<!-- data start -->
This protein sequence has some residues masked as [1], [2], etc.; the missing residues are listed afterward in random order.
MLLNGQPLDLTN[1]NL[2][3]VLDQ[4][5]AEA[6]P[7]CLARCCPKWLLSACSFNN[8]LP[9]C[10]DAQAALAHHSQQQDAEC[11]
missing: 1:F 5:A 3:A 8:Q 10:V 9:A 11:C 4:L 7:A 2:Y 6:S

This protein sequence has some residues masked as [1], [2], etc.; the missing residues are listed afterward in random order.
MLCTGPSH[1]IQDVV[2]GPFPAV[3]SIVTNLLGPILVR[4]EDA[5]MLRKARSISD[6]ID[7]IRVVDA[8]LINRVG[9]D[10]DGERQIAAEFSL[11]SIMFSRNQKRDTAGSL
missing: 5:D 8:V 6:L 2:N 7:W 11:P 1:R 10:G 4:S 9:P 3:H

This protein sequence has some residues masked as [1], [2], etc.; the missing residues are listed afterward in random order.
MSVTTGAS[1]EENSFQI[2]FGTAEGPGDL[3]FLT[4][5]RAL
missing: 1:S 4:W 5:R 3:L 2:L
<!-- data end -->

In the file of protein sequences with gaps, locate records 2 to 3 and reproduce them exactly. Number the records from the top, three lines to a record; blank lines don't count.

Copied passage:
This protein sequence has some residues masked as [1], [2], etc.; the missing residues are listed afterward in random order.
MLCTGPSH[1]IQDVV[2]GPFPAV[3]SIVTNLLGPILVR[4]EDA[5]MLRKARSISD[6]ID[7]IRVVDA[8]LINRVG[9]D[10]DGERQIAAEFSL[11]SIMFSRNQKRDTAGSL
missing: 5:D 8:V 6:L 2:N 7:W 11:P 1:R 10:G 4:S 9:P 3:H

This protein sequence has some residues masked as [1], [2], etc.; the missing residues are listed afterward in random order.
MSVTTGAS[1]EENSFQI[2]FGTAEGPGDL[3]FLT[4][5]RAL
missing: 1:S 4:W 5:R 3:L 2:L